IFC, OPIC, Canada Provide $62.7 Million for Jamaica's Largest Private Sector Wind Farm
January 26, 2015
Kingston, Jamaica – IFC, a member of the World Bank Group, with the support of the Government of Canada and along with the Overseas Private Investment Corporation (OPIC, the U.S. Government’s development finance institution) will help BMR Jamaica Wind Ltd. build, operate and maintain a 36.3 MW capacity wind farm about 90 km west of Kingston. This will be the largest renewable energy project developed by the private sector in Jamaica.
“The private sector, with support from long-term lending partners like OPIC, IFC and the government of Canada, is keen to develop Jamaica’s renewable energy potential,” said Bruce Levy, BMR’s Director. “With this initiative we plan to bring cleaner, cost competitive energy to the Jamaican electricity sector.”
The US$62.7 million financing package consists of a $42.7 million senior loan from OPIC, a US$10 million senior loan from IFC’s own account, and a US$10 million loan from the IFC-Canada Climate Change Program, which promotes private sector financing for clean energy projects and will help make the financing package viable.
Jamaica’s dependence on outdated oil-fired electricity generation has led to high electricity prices, which create a burden on the economy. This project is in line with Jamaica’s National Energy Policy, which has set a goal of diversifying the country’s energy matrix.
“Our aim is to reduce the reliance on imported oil and support cleaner, more efficient energy production,” said Jun Zhang, IFC Senior Manager for the Caribbean. “With this project, we hope to demonstrate the viability of the renewable energy sector and open the door to future renewable energy projects by the private sector.”
Caribbean islands generate most of their electricity from imported diesel or heavy fuel oil and devote a hefty portion of their GDP to fuel imports. At the same time, these islands are vulnerable to the environmental impacts associated with fossil-fuels, including air pollution, rising sea levels, and coral bleaching.
“Canada is proud to have made significant investments to support a range of projects to help countries adapt to climate change and increase renewable energy. We will continue to support environmental efforts such as these,” said the Honorable Leona Aglukkaq, Canada's Minister of the Environment, Minister of the Canadian Northern Economic Development Agency, and Minister of the Arctic Council.
“This wind power project’s impact for Jamaica and the Caribbean renewable energy sector is both promising and pioneering,” said Lynn Tabernacki, OPIC’s Managing Director for Renewable Energy and Sustainable Development. “On an island where importing oil can cost far more than the renewable alternatives, examples like this show that clean power both benefits the environment and can make sound financial sense.”
The wind farm will sell electricity to the private electrical utility, Jamaica Public Service Company, under a 20-year power purchase agreement. The project is expected to become operational in the first half of 2016.
IFC, a member of the World Bank Group, is the largest global development institution focused exclusively on the private sector. Working with private enterprises in about 100 countries, we use our capital, expertise, and influence to help eliminate extreme poverty and boost shared prosperity. In FY14, we provided more than $22 billion in financing to improve lives in developing countries and tackle the most urgent challenges of development. For more information, visit www.ifc.org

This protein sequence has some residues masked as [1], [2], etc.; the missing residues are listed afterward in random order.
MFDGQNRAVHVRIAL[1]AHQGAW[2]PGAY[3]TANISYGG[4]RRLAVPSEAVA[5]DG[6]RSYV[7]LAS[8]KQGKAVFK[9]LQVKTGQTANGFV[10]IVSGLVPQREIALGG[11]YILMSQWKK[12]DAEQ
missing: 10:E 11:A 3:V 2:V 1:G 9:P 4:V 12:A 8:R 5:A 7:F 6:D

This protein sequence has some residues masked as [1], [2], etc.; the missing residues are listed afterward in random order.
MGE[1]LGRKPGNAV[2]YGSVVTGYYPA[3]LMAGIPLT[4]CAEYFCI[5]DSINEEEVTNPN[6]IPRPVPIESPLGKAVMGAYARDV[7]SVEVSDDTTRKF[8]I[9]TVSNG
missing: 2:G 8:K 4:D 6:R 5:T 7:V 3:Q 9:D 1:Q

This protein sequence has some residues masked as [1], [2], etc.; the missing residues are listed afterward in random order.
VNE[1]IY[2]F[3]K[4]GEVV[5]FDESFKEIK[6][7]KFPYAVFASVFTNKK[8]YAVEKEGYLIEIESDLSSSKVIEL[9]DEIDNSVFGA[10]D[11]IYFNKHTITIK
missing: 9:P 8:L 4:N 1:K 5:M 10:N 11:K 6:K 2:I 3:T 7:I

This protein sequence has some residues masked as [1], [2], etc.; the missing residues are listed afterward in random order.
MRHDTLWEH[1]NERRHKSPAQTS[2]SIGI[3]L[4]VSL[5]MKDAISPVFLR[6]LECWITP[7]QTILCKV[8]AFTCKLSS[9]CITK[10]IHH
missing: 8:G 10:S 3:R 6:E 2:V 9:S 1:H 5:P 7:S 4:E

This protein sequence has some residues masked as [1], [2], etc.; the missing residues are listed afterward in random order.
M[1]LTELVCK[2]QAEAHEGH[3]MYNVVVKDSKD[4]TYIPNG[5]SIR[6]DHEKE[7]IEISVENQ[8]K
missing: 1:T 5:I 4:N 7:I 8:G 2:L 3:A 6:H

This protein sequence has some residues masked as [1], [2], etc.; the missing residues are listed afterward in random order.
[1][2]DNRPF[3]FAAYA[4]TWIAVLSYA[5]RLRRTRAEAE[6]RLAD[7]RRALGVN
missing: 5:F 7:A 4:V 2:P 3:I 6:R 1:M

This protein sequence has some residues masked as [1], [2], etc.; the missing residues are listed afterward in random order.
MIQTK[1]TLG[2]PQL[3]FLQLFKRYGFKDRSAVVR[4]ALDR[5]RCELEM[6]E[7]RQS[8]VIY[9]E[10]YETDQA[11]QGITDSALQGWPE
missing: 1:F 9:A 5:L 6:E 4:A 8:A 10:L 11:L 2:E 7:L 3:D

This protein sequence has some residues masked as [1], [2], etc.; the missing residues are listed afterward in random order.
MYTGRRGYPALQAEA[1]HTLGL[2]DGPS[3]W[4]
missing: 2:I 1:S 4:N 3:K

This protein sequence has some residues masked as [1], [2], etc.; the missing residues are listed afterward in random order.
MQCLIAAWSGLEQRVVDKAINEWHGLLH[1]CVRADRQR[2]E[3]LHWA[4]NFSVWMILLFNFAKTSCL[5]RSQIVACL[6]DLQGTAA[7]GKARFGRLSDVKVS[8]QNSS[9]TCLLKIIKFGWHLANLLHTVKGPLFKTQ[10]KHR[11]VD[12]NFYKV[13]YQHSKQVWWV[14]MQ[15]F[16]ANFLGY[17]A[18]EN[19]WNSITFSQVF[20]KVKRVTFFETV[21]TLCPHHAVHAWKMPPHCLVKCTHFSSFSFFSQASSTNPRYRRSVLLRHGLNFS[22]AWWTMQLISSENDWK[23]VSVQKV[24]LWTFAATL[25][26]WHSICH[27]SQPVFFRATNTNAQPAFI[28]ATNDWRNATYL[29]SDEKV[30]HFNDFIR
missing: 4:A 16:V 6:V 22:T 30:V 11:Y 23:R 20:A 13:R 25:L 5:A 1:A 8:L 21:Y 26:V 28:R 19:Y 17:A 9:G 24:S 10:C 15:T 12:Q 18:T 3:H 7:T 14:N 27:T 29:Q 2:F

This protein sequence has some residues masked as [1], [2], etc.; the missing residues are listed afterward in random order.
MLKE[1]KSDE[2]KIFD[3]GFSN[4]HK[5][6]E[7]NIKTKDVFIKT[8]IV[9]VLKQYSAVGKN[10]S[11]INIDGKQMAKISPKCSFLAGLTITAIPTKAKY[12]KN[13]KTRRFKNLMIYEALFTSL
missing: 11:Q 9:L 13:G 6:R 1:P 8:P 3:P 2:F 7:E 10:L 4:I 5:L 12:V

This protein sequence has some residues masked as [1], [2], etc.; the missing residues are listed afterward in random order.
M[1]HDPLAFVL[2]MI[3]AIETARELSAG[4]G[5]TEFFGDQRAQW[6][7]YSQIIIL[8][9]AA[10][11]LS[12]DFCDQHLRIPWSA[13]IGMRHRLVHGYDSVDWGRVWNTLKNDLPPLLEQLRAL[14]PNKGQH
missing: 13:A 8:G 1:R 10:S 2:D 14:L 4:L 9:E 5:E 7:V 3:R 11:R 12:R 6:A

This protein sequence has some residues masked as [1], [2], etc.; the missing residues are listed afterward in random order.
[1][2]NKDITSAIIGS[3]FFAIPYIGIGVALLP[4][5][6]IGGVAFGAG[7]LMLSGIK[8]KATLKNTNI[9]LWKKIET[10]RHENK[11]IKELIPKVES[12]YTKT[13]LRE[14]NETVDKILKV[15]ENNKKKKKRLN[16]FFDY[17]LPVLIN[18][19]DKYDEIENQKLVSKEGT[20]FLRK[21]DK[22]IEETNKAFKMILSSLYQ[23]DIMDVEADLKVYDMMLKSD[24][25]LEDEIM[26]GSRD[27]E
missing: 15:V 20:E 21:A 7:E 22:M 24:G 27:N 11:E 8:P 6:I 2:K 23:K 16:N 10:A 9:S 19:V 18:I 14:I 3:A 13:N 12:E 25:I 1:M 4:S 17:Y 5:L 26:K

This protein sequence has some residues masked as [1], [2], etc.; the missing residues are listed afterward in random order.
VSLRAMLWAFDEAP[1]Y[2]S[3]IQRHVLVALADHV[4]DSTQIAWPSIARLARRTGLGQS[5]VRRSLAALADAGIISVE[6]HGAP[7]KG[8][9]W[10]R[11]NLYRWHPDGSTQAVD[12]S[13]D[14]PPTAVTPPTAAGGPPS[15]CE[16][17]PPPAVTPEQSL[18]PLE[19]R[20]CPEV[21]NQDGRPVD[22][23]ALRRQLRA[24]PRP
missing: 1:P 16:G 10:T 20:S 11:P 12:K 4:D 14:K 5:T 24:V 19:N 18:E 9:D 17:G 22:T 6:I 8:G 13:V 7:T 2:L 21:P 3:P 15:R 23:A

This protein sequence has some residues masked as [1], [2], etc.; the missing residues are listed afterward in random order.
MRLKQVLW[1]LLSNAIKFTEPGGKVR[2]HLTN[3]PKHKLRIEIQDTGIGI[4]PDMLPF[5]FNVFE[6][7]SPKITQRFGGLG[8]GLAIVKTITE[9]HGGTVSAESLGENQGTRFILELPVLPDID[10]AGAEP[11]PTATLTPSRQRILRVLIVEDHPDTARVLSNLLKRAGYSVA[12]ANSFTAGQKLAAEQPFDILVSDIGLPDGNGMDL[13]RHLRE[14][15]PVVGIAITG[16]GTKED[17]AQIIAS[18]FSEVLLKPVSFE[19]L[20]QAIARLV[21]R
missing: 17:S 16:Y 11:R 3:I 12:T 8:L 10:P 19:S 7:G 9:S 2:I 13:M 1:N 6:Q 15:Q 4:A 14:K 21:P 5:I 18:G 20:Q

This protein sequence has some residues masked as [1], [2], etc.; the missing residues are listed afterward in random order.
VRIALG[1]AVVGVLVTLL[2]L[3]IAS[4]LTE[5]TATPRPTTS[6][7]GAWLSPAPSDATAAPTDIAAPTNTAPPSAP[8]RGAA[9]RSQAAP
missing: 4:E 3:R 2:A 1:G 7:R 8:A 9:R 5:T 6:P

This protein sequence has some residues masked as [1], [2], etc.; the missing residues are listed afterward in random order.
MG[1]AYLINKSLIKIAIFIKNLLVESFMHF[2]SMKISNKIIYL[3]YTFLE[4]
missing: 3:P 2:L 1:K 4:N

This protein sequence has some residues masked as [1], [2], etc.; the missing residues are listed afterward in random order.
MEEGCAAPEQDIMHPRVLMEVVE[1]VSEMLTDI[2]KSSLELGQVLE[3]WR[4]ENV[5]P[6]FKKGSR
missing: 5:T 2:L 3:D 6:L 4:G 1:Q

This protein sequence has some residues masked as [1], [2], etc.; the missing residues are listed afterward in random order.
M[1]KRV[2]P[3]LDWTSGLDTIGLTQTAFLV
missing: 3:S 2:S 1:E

About BMR Energy
BMR Energy, LLC was founded in 2013 as a venture between three experienced energy professionals and American Capital Ltd. BMR Energy is focused on acquiring, developing, investing in and managing power and energy related projects in the Caribbean, Latin America and Mexico. The BMR team brings more than 60 years of combined international energy infrastructure development and operational experience.
OPIC is the U.S. Government’s development finance institution. It mobilizes private capital to help solve critical development challenges and in doing so, advances U.S. foreign policy. Because OPIC works with the U.S. private sector, it helps U.S. businesses gain footholds in emerging markets, catalyzing revenues, jobs and growth opportunities both at home and abroad. OPIC achieves its mission by providing investors with financing, guarantees, political risk insurance, and support for private equity investment funds.
Established as an agency of the U.S. Government in 1971, OPIC operates on a self-sustaining basis at no net cost to American taxpayers. OPIC services are available for new and expanding business enterprises in more than 160 countries worldwide. To date, OPIC has supported more than $200 billion of investment in over 4,000 projects, supporting almost $77 billion in U.S. exports and more than 278,000 American jobs. For more information, visit www.opic.gov.
About the IFC-Canada Climate Change Program
The IFC-Canada Climate Change Program, established in 2011, is a partnership between the Government of Canada and IFC to promote private sector financing for clean energy projects, through the use of concessional funds to catalyze investments in renewable, low-carbon technologies that would not otherwise happen. Canada’s financing to IFC for this program is part of its overall fast-start financing contribution. Under the Copenhagen Accord, developed countries committed to provide fast-start financing of almost $30 billion for 2010–2012 to support climate-change mitigation and adaptation in developing countries. As part of Canada’s commitment to support climate change action in developing countries, Canada contributed $1.2 billion Canadian dollars in new and additional climate-change financing over three years (fiscals 2010–2013).